It was another depressing and down week for the major stock market indexes.
On Friday, the Dow Jones Industrial Average dropped 500.10 points or 1.71 percent, finishing at 28,725.52, closing under 29,900 for the first time since November 2020. The Nasdaq Composite dropped 1.51 percent, and the S&P 500 lost 1.51 percent, dropping to 3,585.62.
For the week, it was red across all major market averages. The Dow lost 2.9 percent, the S&P 500 fell 2.9 percent, and the Nasdaq Composite was down 2.7 percent.
Friday was the last day of the third quarter and typical of the entire month. For September, the Dow fell 8.8 percent, the S&P 500 lost 9.3 percent, and the Nasdaq tumbled 10.5 percent.
The S&P 500 index finished its worst month since March 2020, at the start of the pandemic and lockdowns. For the year, the Dow Jones Industrial Average is down 20.9 percent, and the Nasdaq Composite has tumbled 32.4 percent.
The Dow Jones Industrial Average with the S&P 500 and Nasdaq are all three in bear market territory. The Dow has declined more than 20 percent from its level in early January.
With rising interest rates, it has not been a good year for the bond market either. Bonds were down 1.0 percent last week, closing at $96.26, down 14.1 percent for the year.
Last week was a volatile week in the bond market, especially for the 10-year U.S. Treasury. The yield on the 10-year Treasury surged Tuesday to as high as 3.99 percent, its highest level in 14 years. During the next day’s trading session, the 10-year dropped to 3.71 percent, finally closing at 3.829 percent on Friday.
Adding to the down markets was a downgrade of Apple stock. Bank of America analyst Wamsi Mohan dropped their rating to a neutral from a buy. Apple shares fell nearly 5 percent, dragging dow
Mohan cited several risks with Apple stock, including a weaker buying cycle associated with the Apple iPhone 14, which Apple released last month. The day before, it was reported that Apple had dropped its plan to boost Apple iPhone production by 6 million units in the second half of 2022.
The Apple downgrade also took other tech stocks with it. Microsoft saw the smallest blow to its stock, which closed down about 1.5 percent, reaching a 52-week low. The parent company, Alphabet dropped 2.6 percent, also reaching a 52-week low. The Facebook parent company, Meta Platforms fell 3.7 percent, Amazon was off 2.7 percent, and Tesla tumbled 6.8 percent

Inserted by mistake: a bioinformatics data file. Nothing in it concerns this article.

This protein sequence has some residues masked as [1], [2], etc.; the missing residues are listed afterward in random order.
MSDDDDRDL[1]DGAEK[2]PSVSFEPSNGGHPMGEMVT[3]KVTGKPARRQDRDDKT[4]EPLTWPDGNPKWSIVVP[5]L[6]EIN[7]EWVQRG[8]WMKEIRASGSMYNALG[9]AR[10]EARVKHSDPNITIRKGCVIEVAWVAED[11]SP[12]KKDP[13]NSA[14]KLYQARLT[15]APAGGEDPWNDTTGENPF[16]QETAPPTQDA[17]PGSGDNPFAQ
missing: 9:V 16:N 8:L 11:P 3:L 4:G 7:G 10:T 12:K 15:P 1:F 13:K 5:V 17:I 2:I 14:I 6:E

Personal income increased 0.3 percent, as expected. Spending went up 0.4 percent after showing a decline of 0.2 percent in July. Inflation appears to be broadening with headline inflation, which includes food and energy, also sped up, despite a sharp drop in gasoline prices.
When the Federal Reserve started its fight against inflation, Federal Reserve Chairman Jerome Powell said that he wanted to cool off the housing market, and the labor market to help fight inflation. So far, the housing market has cooled very slightly, but rents remain high. Both go into the shelter category and are counted heavily in the consumer price index (CPI).
Last week, the initial filings for unemployment claims came in hotter than expected, which is not what the Federal Reserve wants to see. The initial unemployment claims fell to their lowest level n five months. Jobless claims totaled 193,000, down from 16,000 from the previous weekly report, below the estimated 215,000.
This week’s upcoming economic reports include:
- Tuesday: Factory orders
- Wednesday: ADP National Employment Report
- Thursday: Weekly unemployment claims
- Friday: Jobs and unemployment
- Friday: Wholesale investories